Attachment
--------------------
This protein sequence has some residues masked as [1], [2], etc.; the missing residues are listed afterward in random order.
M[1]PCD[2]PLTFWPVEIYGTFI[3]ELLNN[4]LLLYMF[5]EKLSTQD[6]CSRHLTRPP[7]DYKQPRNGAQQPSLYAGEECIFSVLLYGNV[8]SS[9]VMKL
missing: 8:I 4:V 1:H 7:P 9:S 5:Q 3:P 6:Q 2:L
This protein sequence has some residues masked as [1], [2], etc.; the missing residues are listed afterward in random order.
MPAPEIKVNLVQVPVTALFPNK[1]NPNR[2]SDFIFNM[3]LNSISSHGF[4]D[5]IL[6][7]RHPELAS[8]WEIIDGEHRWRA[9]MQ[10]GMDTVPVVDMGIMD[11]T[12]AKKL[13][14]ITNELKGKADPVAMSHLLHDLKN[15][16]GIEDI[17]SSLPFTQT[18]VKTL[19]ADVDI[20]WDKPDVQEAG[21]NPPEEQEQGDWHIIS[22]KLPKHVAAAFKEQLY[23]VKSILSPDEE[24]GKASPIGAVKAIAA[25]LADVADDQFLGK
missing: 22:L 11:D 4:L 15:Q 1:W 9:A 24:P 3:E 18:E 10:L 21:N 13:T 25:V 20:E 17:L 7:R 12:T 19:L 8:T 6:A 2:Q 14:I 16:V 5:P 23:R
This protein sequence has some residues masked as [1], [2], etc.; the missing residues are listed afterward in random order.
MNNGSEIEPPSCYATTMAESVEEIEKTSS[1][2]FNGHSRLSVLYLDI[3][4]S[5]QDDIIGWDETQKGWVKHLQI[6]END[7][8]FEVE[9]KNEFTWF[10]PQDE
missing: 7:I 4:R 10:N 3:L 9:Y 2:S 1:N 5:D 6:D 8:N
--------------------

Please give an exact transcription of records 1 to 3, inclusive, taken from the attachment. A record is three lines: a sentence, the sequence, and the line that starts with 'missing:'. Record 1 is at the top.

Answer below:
This protein sequence has some residues masked as [1], [2], etc.; the missing residues are listed afterward in random order.
M[1]PCD[2]PLTFWPVEIYGTFI[3]ELLNN[4]LLLYMF[5]EKLSTQD[6]CSRHLTRPP[7]DYKQPRNGAQQPSLYAGEECIFSVLLYGNV[8]SS[9]VMKL
missing: 8:I 4:V 1:H 7:P 9:S 5:Q 3:P 6:Q 2:L
This protein sequence has some residues masked as [1], [2], etc.; the missing residues are listed afterward in random order.
MPAPEIKVNLVQVPVTALFPNK[1]NPNR[2]SDFIFNM[3]LNSISSHGF[4]D[5]IL[6][7]RHPELAS[8]WEIIDGEHRWRA[9]MQ[10]GMDTVPVVDMGIMD[11]T[12]AKKL[13][14]ITNELKGKADPVAMSHLLHDLKN[15][16]GIEDI[17]SSLPFTQT[18]VKTL[19]ADVDI[20]WDKPDVQEAG[21]NPPEEQEQGDWHIIS[22]KLPKHVAAAFKEQLY[23]VKSILSPDEE[24]GKASPIGAVKAIAA[25]LADVADDQFLGK
missing: 22:L 11:D 4:L 15:Q 1:W 9:A 24:P 3:E 18:E 10:L 21:N 13:T 25:V 20:E 17:L 7:R 12:T 19:L 8:T 6:A 2:Q 14:I 16:V 5:P 23:R
This protein sequence has some residues masked as [1], [2], etc.; the missing residues are listed afterward in random order.
MNNGSEIEPPSCYATTMAESVEEIEKTSS[1][2]FNGHSRLSVLYLDI[3][4]S[5]QDDIIGWDETQKGWVKHLQI[6]END[7][8]FEVE[9]KNEFTWF[10]PQDE
missing: 7:I 4:R 10:N 3:L 9:Y 2:S 1:N 5:D 6:D 8:N